Michael Gorra

  • Farmer's Daughter

    “Mordancy: there was something that could not really be taught. But it could be borrowed. It could be rubbed up against. It could scrape you like bark.” The words belong to Tassie Keltjin, the narrator of Lorrie Moore’s third novel, A Gate at the Stairs, and in their incisiveness they maybe tell us a bit too much about both the character and her creator. Tassie is twenty, a student in the midwestern college town of “Troy”; Moore herself teaches at the University of Wisconsin in Madison. And mordancy is for Tassie the kind of grown-up sass she associates with a restaurateur in her forties named

  • The City That Never Sweeps

    The picture “dissolves to life—and I enter a passageway of a street,” cobbled with lava, and the lunchtime air full of a “savage drum-roll of descending grilles” over one storefront after another. So in the opening pages of her 1970 novel, The Bay of Noon, Shirley Hazzard sends her young narrator on a walk through the historic center of Naples. Jenny Unsworth has come to Italy to work as a translator for nato, but she has no particular interest in the place; she wants merely to be out of England. The war stands a decade in the past, yet the region is still battered, and indeed, the book’s first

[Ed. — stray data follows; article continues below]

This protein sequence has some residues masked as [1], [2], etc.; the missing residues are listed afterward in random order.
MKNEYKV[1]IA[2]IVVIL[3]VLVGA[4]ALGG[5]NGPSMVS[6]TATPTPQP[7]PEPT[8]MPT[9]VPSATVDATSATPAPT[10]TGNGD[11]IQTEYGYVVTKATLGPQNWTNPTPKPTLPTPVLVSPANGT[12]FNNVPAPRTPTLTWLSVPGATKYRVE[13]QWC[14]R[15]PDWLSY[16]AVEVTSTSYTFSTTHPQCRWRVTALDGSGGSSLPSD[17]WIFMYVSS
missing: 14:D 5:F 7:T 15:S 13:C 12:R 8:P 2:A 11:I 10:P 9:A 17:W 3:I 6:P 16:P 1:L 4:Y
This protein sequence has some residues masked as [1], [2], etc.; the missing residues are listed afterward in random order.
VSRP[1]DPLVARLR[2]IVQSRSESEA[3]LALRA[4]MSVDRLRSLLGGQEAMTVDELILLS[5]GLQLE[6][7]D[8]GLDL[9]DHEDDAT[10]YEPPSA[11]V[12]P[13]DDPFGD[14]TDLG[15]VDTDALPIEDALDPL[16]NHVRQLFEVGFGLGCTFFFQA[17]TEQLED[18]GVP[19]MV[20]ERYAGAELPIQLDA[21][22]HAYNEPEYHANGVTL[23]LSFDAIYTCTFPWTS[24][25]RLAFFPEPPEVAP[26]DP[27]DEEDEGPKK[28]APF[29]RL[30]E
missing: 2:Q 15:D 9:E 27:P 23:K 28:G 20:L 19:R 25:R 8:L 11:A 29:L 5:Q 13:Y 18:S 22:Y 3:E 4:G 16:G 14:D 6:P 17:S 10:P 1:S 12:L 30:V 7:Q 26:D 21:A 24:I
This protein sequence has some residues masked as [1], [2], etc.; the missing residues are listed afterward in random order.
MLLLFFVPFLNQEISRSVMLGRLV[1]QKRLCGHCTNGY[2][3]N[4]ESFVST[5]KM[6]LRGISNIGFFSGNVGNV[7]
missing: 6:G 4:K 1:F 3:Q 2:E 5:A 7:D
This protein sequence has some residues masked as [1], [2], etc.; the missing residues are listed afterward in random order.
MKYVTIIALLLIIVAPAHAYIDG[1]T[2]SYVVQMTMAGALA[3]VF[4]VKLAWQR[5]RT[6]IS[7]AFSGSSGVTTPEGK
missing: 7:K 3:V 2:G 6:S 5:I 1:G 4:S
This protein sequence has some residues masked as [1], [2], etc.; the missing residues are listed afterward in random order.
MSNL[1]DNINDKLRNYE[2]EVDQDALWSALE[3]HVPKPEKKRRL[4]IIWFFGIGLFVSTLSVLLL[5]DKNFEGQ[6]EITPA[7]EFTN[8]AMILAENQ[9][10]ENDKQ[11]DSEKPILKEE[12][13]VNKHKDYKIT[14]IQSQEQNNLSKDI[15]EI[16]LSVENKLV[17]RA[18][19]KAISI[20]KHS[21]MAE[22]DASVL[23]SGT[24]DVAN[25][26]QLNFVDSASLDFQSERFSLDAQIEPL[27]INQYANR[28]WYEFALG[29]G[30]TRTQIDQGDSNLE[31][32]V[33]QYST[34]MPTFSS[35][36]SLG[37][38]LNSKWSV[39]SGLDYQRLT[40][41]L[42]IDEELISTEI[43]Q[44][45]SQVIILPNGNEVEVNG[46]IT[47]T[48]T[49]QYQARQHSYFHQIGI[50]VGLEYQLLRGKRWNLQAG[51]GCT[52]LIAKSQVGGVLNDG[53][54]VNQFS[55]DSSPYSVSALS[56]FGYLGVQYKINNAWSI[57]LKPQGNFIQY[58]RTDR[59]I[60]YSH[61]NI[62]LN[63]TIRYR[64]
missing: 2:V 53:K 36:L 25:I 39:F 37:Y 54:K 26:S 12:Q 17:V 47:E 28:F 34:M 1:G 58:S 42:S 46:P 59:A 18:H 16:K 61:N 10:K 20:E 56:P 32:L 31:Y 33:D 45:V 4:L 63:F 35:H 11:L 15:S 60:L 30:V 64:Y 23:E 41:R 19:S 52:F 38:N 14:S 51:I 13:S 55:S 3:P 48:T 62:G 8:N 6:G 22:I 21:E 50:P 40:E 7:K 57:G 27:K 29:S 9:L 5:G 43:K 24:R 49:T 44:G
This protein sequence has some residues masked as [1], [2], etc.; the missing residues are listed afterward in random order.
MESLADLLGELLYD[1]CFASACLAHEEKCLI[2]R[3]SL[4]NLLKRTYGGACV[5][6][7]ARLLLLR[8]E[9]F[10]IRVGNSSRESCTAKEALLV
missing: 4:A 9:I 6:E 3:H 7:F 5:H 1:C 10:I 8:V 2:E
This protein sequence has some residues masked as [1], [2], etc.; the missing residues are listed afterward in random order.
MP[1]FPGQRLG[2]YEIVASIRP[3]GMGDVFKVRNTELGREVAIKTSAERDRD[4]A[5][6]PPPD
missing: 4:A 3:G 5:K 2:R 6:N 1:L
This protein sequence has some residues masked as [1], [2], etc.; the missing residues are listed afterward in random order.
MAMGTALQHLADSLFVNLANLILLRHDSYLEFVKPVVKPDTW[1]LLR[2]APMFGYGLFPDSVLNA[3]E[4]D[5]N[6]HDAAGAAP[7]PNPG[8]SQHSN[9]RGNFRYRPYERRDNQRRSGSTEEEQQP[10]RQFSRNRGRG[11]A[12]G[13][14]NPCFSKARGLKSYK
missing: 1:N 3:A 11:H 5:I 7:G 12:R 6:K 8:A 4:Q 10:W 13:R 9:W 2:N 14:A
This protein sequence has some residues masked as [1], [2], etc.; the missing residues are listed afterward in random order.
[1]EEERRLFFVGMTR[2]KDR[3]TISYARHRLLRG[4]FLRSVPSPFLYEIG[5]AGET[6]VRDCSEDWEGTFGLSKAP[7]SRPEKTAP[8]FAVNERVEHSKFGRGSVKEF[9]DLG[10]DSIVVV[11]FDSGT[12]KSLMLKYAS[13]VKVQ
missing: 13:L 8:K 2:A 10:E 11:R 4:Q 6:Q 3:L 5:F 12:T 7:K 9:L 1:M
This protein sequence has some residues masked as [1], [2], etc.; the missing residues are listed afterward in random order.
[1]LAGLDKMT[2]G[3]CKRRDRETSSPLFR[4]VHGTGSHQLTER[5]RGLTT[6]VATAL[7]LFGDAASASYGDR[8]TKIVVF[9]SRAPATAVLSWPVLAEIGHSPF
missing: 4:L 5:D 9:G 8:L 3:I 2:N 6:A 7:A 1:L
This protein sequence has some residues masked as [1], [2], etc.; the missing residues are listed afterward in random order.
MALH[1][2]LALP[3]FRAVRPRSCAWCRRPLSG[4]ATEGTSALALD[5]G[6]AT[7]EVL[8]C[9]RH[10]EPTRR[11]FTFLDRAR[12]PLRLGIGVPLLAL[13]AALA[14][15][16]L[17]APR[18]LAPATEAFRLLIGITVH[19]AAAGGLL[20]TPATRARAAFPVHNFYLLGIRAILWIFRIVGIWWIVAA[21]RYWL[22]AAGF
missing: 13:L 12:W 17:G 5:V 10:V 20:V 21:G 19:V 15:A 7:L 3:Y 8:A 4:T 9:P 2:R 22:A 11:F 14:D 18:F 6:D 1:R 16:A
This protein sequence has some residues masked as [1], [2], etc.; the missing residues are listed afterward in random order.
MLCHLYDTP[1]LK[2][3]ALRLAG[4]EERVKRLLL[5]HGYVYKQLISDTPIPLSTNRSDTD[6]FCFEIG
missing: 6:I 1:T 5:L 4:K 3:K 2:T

• Great Dictators

    History records no meeting between Miss Lilian Hallowes and Miss Theodora Bosanquet. History does not, in fact, record much at all about Miss Hallowes, who spent twenty years as Joseph Conrad’s secretary. About Miss Bosanquet—I’ll give them the honorifics of their day—we know more, not least because she left a record of her own employer, an elegant, indispensable pamphlet called Henry James at Work (1924). A graduate of University College, London, she was with James from 1907 until his death in 1916, sitting at her Remington as his dictating voice rolled from sentence to sentence. Probably she